Asperger’s syndrome is a form of autism that presents with problems in making friends, social interaction and reading body language. In his book, The Complete Guide to Asperger’s Syndrome, Tony Attwood addresses the issues that can cause social problems in children of school-going age.
Asperger’s Syndrome and Social Skills
Children with Asperger’s syndrome often find it difficult to function in an environment where there are large crowds and lots of noise. They are more comfortable when interacting one on one but usually need to be taught how to be a friend. Common weaknesses in social skills include the following:
• A preference for adult company
• The rules of sharing and listening are often misunderstood and the child may dominate conversations and play time
• Children with Asperger’s syndrome often have a special interest that may border on an obsession. They are prone to giving long monologues on their interest that will bore most children as well as adults
• Attempts at friendship are often clumsy and may come across as rude and immature
• Asperger’s syndrome is marked by the tendency to interpret everything literally. This means that sarcasm and figures of speech do not make much sense in a social context
Asperger’s Syndrome and Making Friends at School
A child with Asperger’s syndrome is normally at home with his parents for the first few years of life. This means that his social problems may only come to light when he starts school and has to learn to fit into a classroom full of children.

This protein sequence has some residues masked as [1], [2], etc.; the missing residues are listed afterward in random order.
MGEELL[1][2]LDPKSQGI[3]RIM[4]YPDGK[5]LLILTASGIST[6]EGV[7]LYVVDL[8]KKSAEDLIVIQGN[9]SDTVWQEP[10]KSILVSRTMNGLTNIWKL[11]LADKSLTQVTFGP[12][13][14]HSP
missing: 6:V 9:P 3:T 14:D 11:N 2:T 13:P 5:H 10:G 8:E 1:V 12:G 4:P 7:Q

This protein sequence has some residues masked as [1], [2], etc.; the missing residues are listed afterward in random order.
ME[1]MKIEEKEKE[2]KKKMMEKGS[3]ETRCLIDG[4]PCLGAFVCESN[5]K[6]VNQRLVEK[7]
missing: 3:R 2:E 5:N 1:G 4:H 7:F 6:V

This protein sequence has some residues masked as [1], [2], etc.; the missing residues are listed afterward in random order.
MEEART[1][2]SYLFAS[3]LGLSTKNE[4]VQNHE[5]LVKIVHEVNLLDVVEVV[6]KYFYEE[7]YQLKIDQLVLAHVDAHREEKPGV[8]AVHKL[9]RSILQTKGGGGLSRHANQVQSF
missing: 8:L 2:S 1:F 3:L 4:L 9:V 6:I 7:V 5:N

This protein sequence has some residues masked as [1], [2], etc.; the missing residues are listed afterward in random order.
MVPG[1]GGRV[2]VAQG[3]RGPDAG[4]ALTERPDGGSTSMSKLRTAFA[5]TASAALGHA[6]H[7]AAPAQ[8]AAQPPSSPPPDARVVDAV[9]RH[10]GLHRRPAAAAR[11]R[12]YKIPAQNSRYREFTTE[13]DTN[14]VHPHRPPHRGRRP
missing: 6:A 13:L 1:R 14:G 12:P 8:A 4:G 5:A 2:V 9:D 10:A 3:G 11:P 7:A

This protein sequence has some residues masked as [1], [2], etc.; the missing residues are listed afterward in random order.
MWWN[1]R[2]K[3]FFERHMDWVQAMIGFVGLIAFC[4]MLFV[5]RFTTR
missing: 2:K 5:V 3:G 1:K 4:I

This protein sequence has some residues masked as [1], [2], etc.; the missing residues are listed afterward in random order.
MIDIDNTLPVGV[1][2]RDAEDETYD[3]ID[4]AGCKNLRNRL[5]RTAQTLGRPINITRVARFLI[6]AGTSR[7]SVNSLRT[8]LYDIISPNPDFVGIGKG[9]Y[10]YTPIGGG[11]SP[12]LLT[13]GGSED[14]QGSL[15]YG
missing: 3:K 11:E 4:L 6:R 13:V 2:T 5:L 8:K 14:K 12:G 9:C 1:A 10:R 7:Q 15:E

Many children with Asperger’s syndrome are on the high-functioning end of the autism spectrum and are academically gifted. With the correct training, they can learn how to behave towards their peers and can be taught how to make friends.
A good starting place for a friendship is having something in common such as a hobby or special interest. Children who are passionate about computers, model trains, electronics or reading can build a friendship based on that interest. They will still need guidance but the common interest will set a good foundation for further interaction.
Problems with Friendship and Asperger’s Syndrome
Children with Asperger’s syndrome will generally find friendship difficult. They tend to like structured play and will find it hard to fit in with children who are more spontaneous and free. Their attempts to control and dominate play may also lead to exclusion in the future.
Children with Asperger’s syndrome are often targeted by bullies. The quirks in their body language, behavior and speech mark them as different and they tend to be loners. Friendship with another child can help prevent this type of problem.
Children with Asperger’s syndrome usually have problems with social skills but these can be overcome to a certain degree. Training and therapy are useful and a friend with similar interests can be a good starting place. Although autism is marked by antisocial behavior, a child with Asperger’s syndrome needs friends and often desires to be included in social activities.
The Complete Guide to Asperger’s Syndrome, Tony Attwood, Jessica Kingsley Publishers, 2008